Errors in ODBC are reported using the return value from each of the ODBC function calls and either the SQLError function or the SQLGetDiagRec function. The SQLError function was used in ODBC versions up to, but not including, version 3. As of version 3 the SQLError function has been deprecated and replaced by the SQLGetDiagRec function.
Every ODBC function returns a SQLRETURN, which is one of the following status codes:
The function completed, but a call to SQLError will indicate a warning.
The most common case for this status is that a value being returned is too long for the buffer provided by the application.
|SQL_ERROR||The function did not complete because of an error. Call SQLError to get more information about the problem.|
An invalid environment, connection, or statement handle was passed as a parameter.
This often happens if a handle is used after it has been freed, or if the handle is the null pointer.
There is no information available.
The most common use for this status is when fetching from a cursor; it indicates that there are no more rows in the cursor.
Data is needed for a parameter.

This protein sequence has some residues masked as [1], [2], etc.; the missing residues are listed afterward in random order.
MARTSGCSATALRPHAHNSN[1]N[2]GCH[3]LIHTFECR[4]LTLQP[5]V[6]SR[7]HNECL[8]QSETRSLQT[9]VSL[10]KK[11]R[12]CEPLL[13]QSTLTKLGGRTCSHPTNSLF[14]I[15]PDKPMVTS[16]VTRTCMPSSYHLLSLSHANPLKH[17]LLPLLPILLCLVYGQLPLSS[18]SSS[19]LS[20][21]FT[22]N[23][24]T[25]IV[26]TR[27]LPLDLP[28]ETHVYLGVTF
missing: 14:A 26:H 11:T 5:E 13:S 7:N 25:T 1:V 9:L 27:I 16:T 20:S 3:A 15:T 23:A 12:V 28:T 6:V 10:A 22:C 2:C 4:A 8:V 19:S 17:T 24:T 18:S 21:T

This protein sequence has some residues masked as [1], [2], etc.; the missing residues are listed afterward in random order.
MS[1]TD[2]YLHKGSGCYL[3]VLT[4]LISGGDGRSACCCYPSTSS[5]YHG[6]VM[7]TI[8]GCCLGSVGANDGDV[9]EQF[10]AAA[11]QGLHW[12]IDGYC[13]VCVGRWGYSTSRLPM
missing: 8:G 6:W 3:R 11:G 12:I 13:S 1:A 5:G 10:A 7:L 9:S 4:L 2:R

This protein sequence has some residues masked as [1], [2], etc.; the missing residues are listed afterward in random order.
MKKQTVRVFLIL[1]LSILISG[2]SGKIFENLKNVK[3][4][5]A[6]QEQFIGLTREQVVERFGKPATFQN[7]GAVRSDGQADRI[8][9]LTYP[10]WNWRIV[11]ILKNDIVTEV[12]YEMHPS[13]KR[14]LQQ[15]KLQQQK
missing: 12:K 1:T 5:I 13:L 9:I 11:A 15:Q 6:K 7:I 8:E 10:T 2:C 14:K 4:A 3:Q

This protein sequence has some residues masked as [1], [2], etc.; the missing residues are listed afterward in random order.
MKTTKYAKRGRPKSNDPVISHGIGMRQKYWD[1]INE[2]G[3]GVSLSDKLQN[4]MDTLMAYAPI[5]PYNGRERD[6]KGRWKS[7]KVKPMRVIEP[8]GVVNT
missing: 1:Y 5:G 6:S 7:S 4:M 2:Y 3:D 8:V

This is an advanced feature described in the ODBC SDK documentation under SQLParamData and SQLPutData.
Every environment, connection, and statement handle can have one or more errors or warnings associated with it. Each call to SQLError or SQLGetDiagRec returns the information for one error and removes the information for that error. If you do not call SQLError or SQLGetDiagRec to remove all errors, the errors are removed on the next function call that passes the same handle as a parameter.
Each call to SQLError passes three handles for an environment, connection, and statement. The first call uses SQL_NULL_HSTMT to get the error associated with a connection. Similarly, a call with both SQL_NULL_DBC and SQL_NULL_HSTMT get any error associated with the environment handle.
Each call to SQLGetDiagRec can pass either an environment, connection or statement handle. The first call passes in a handle of type SQL_HANDLE_DBC to get the error associated with a connection. The second call passes in a handle of type SQL_HANDLE_STMT to get the error associated with the statement that was just executed.
SQLError and SQLGetDiagRec return SQL_SUCCESS if there is an error to report (not SQL_ERROR), and SQL_NO_DATA_FOUND if there are no more errors to report.
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